Hemp research could open up new animal disease treatments



28 May 2021

Research on using hemp as a cure for animal diseases has begun at Aberystwyth University.

A newly-filed patent application by Aberystwyth University and TTS Pharma outlines how the properties of a hemp extract could help lead to a new treatment for inflammation, including endometritis.

Endometritis is an inflammatory condition of the lining of the uterus and is usually due to an infection. Such conditions affect animals, including humans.

The development is part of a long-term partnership between industry and Aberystwyth University researching a wide range of potential uses for hemp.

Following preliminary trials of novel compounds as anti-inflammatory treatments in cattle, this project is looking at whether this innovative treatment could be used in several livestock animals.

This new approach could have major medical benefits. The treatments could reduce the need for antibiotics, and so could reduce the risk of bacteria developing resistance.

The Aberystwyth University research is investigating the use of this hemp extract as a treatment for disease in livestock animals.  This work could provide a foundation for future research into the health benefits of hemp in humans.

Dr Debbie Nash from the Institute of Biological, Environmental & Rural Sciences (IBERS) at Aberystwyth University commented:

“The research is a testament to the great potential of hemp as a medical treatment for livestock animals. We are grateful for the support of our commercial partners and government as we continue our research. We hope in the future that these compounds will be a major benefit for the farming industry.

“Our in vitro models are being used to screen TTS products by assessing their anti-inflammatory properties. Ultimately after further testing we hope these may help treat bovine endometritis, which is a significant issue in the dairy industry. We are about to begin a new project that will investigate its use for equine and porcine endometritis, once again using in vitro models. Endometritis in cattle, pigs and horses causes infertility, however, the conditions occur at different parts of the breeding process in these animals, so studies are species specific.”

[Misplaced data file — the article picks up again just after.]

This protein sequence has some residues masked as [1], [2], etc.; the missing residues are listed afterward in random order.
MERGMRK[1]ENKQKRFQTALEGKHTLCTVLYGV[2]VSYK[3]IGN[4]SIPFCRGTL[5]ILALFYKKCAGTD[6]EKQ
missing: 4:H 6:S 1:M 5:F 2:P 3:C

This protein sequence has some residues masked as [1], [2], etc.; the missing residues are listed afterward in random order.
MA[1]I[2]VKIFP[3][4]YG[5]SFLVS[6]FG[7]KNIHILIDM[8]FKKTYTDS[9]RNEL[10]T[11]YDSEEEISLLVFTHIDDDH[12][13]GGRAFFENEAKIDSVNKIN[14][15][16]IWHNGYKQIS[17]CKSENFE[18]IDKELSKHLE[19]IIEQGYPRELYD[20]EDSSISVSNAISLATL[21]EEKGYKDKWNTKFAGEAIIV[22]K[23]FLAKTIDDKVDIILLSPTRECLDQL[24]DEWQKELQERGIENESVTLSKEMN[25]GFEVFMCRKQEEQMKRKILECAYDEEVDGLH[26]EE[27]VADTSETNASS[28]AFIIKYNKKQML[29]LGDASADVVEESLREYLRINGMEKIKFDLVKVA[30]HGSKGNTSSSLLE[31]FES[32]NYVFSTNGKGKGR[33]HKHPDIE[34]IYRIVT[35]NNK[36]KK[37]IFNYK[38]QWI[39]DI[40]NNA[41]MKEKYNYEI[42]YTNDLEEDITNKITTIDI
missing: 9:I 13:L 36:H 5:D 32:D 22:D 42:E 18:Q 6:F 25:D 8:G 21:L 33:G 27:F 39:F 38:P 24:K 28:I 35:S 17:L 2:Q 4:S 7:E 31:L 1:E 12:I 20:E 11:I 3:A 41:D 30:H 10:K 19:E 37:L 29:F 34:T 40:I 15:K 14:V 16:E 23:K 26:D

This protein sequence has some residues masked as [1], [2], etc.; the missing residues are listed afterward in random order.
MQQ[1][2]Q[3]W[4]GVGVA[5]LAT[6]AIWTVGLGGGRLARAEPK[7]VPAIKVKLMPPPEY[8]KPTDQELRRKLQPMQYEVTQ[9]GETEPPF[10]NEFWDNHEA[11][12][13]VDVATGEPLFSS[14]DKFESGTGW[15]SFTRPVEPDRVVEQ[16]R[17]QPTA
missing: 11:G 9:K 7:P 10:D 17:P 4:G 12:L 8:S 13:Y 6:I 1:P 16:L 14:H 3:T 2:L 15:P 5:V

The research is expanding through a new 24-month Knowledge Transfer Partnership (KTP) between Aberystwyth University and TTS Pharma, who are specialists in pharmaceutical and health products and part of a collaborative Research & Development project, funded through the Welsh Government’s SMART Expertise programme.

Knowledge Transfer Partnerships aim to help businesses to improve their competitiveness and productivity through the better use of knowledge, technology and skills that reside within the UK knowledge base.

This Knowledge Transfer Partnership project was co-funded by UKRI through Innovate UK and TTS Pharma.

Mark Tucker, Chief Executive Officer of TTS Pharma commented: 

“Following a SMART Expertise funded project led by Dr Debbie Nash and her team, this represents a milestone for us both. This ground-breaking research, led by the Animal Science team, builds on other ongoing research projects at Aberystwyth University. Dr Nash's team are evaluating a range of phytoactive candidates and our hemp-based formulations distinguish themselves from the other compounds.

“The results to date confirm our belief in the plant and its potential medical applications if correctly developed for both the animal and human healthcare markets. This kind of research helps us to understand the underlying mechanism of action and the specific diseases it is applicable to, across a range of different species, and helps us to ensure treatments are developed from credible research platforms.

“Aberystwyth University has all the resources necessary to evaluate the hemp plant, whether we are looking at the seed's genetics or the end clinical use. This is the first commercial outcome from several years of a growing multi-faceted research partnership with the University. This partnership offers a fantastic opportunity for us to build that databank and generate the science base across the entire product lifecycle to share with the wider community. We have much more work to do before this research finds its way into mainstream healthcare but it is a great example of how UK science can lead the way in this global market and we are excited for the development programme that lies ahead of us"